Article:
Do you know what your pension can do for you?
Other than the state pension, there are two main types of pension scheme: money purchase and defined benefit.
Money purchase (MP) schemes don’t guarantee pension benefits, as these are linked to pension fund values, which fluctuate according to investment returns. Some MP schemes include valuable features, such as guaranteed annuity rates or protected lump sums. Annuity or drawdown options must be assessed.
A defined benefit (DB) pension is ‘guaranteed’, because it’s based on final salary and length of employment service, not market vagaries. Companies no longer offer DB pensions, because costs are prohibitive. Therefore, if you do have a DB scheme, you should treat it as gold dust.
DB schemes have had much press coverage recently: to transfer, or not to transfer? That’s the question.
Transferring out of a DB scheme involves foregoing all pension guarantees in exchange for a lump sum pension fund. While the death benefits position improves immediately on transfer, income in retirement may not. Consideration of the potential benefits and disadvantages of transferring from a DB scheme in light of your objectives is essential.
For those fortunate enough to have non-pension resources to help fund their retirements, DB transfers may be attractive: MP pension funds may be passed on tax-effectively to future generations. Provided that an expression of wishes is correctly worded, pensions can be inherited as income or lump sums. If a pensioner dies before the age of 75, their heirs can inherit their pension and draw tax-free amounts from it. On death after age 75, amounts drawn from an inherited pension are subject to income tax. All growth within the pension fund is tax-free.
Whether you have MP or DB pensions, it’s essential to think about the following:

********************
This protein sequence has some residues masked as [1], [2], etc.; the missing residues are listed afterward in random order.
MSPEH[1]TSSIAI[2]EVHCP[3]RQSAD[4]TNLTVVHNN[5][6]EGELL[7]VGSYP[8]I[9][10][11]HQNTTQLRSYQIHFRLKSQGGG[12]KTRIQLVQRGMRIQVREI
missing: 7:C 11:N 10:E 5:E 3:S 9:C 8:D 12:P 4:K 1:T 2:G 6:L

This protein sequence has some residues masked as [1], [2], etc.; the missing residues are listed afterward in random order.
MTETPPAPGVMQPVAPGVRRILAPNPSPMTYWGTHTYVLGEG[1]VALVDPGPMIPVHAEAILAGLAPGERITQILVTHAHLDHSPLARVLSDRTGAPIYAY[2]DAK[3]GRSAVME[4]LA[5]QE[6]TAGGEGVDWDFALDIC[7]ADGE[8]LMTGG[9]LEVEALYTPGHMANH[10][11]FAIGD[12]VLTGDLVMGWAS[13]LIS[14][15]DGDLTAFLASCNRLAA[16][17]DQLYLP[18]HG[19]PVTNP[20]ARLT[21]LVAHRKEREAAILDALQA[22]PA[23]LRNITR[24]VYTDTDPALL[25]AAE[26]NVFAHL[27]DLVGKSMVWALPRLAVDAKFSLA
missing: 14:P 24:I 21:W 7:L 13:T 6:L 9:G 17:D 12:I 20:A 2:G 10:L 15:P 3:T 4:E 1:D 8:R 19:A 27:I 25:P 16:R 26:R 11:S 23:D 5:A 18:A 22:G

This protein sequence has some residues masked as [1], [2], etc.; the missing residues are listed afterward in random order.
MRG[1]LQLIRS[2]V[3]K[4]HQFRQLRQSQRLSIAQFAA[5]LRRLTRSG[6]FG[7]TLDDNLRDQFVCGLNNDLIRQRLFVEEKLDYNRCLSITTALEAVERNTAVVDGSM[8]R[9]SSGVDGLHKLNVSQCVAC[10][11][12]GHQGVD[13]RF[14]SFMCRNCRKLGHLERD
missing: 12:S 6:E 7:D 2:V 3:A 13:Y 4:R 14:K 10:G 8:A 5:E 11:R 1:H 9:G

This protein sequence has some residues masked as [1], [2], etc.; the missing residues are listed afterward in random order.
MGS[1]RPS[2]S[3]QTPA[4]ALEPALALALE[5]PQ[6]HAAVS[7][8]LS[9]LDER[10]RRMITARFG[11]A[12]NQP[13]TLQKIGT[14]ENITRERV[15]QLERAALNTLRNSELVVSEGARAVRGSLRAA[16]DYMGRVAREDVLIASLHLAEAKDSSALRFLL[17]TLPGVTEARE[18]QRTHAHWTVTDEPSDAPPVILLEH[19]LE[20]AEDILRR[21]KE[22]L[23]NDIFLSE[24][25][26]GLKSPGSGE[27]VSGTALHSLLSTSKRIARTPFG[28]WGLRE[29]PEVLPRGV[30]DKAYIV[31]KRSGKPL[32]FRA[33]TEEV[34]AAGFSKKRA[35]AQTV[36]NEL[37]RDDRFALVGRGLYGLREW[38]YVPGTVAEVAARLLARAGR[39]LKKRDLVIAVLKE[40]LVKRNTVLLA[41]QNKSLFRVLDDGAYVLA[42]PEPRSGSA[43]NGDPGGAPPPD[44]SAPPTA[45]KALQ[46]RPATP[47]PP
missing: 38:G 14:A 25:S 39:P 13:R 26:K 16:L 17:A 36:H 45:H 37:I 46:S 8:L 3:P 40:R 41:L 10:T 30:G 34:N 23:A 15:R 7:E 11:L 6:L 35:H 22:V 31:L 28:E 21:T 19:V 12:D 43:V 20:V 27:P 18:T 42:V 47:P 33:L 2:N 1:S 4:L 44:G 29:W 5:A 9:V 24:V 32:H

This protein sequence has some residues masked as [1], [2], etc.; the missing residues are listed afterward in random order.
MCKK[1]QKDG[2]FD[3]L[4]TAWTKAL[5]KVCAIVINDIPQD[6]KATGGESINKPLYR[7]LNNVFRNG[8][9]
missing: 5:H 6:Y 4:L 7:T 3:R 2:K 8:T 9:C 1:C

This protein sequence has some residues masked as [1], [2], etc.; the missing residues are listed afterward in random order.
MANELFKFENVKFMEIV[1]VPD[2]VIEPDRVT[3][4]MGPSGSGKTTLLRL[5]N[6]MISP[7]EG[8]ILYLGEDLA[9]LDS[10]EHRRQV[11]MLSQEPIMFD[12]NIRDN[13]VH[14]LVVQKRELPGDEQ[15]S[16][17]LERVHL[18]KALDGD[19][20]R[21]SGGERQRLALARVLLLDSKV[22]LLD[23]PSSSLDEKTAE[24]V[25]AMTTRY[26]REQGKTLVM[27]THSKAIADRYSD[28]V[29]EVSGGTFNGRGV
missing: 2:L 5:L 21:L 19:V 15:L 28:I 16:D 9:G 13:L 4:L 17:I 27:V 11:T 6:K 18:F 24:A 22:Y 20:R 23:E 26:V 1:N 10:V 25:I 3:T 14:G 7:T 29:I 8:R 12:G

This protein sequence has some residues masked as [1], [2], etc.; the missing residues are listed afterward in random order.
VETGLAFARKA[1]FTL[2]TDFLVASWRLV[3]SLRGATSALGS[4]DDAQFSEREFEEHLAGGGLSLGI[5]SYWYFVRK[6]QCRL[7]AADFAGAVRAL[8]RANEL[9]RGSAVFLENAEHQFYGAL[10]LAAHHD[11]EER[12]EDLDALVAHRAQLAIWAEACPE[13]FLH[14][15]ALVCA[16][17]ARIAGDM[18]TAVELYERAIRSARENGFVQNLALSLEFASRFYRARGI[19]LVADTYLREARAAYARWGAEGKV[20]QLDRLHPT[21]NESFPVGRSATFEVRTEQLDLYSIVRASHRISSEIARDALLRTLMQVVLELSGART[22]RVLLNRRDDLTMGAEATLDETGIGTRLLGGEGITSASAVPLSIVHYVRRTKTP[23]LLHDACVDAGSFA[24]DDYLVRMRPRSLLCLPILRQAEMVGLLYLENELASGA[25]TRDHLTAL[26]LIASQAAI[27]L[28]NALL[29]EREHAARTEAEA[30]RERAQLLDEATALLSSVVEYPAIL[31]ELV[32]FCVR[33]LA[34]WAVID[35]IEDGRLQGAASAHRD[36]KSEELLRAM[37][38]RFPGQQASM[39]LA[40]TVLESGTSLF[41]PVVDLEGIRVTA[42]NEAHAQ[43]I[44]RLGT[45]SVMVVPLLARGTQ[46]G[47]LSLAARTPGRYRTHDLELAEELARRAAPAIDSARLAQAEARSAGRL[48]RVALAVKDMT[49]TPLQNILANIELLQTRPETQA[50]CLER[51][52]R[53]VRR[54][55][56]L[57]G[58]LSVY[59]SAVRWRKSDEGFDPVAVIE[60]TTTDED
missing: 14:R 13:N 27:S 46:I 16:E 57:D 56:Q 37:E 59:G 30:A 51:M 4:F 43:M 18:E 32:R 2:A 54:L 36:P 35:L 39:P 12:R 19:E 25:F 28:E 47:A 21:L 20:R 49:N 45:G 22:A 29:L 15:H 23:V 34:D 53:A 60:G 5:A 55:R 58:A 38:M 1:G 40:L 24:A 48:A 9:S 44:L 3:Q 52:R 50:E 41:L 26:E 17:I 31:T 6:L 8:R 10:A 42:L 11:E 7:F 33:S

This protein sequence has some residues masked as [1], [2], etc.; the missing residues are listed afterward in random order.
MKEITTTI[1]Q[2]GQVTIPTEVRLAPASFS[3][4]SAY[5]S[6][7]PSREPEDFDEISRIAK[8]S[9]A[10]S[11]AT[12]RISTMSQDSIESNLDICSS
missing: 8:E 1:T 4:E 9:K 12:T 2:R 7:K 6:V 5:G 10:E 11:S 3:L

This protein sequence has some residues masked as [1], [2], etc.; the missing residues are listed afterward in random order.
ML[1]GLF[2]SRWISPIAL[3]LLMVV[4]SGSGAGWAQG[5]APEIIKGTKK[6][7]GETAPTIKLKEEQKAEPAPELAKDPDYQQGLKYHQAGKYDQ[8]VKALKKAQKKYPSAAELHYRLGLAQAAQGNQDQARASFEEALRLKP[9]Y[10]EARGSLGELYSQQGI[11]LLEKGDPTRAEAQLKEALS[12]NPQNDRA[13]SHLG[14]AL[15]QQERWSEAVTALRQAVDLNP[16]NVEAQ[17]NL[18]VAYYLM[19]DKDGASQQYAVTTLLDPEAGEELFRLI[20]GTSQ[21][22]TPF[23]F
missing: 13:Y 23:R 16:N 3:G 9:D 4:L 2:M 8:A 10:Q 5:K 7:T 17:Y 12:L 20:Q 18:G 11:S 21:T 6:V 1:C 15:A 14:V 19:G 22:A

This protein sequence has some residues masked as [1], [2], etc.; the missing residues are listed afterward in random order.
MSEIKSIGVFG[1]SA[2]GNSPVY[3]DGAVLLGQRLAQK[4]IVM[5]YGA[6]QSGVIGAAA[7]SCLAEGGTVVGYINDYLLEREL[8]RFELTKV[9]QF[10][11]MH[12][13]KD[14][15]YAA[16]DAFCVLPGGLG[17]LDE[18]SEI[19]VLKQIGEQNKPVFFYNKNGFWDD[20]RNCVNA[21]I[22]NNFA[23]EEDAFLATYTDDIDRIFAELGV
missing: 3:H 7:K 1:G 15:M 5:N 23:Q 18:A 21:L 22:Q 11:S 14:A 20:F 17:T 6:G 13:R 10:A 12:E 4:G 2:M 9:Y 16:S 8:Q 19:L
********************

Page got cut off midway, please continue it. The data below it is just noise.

- How secure is your pension income? Annuity purchase or income drawdown?
- How much tax-free cash you should take?
- What is the most you can save into pensions?
- How to avoid the lifetime allowance charge?
- How to maximise the amount that can be passed on to your heirs?
Strabens Hall is able to assist you with all of these issues regarding your pension scheme.
Adam Benskin, CEO
Strabens Hall Ltd is authorised and regulated by the Financial Conduct Authority (“FCA”). Our FCA registration details are set out in the FCA Register under firm reference number 461795 (www.fca.org.uk). Strabens Hall Ltd is registered in England and Wales (registered number 06015275) and our registered office is 5 – 9 Eden Street, Kingston upon Thames, Surrey, United Kingdom, KT1 1BQ.
Some of our services are not regulated by the FCA. Before you engage us in any work, we will outline which of those services are and are not regulated by the FCA to enable you to make a fully informed decision.
The Financial Ombudsman Service (FOS) is an agency for arbitrating on unresolved complaints between regulated firms and their clients. Full details can be found on its website at www.financial-ombudsman.org.uk.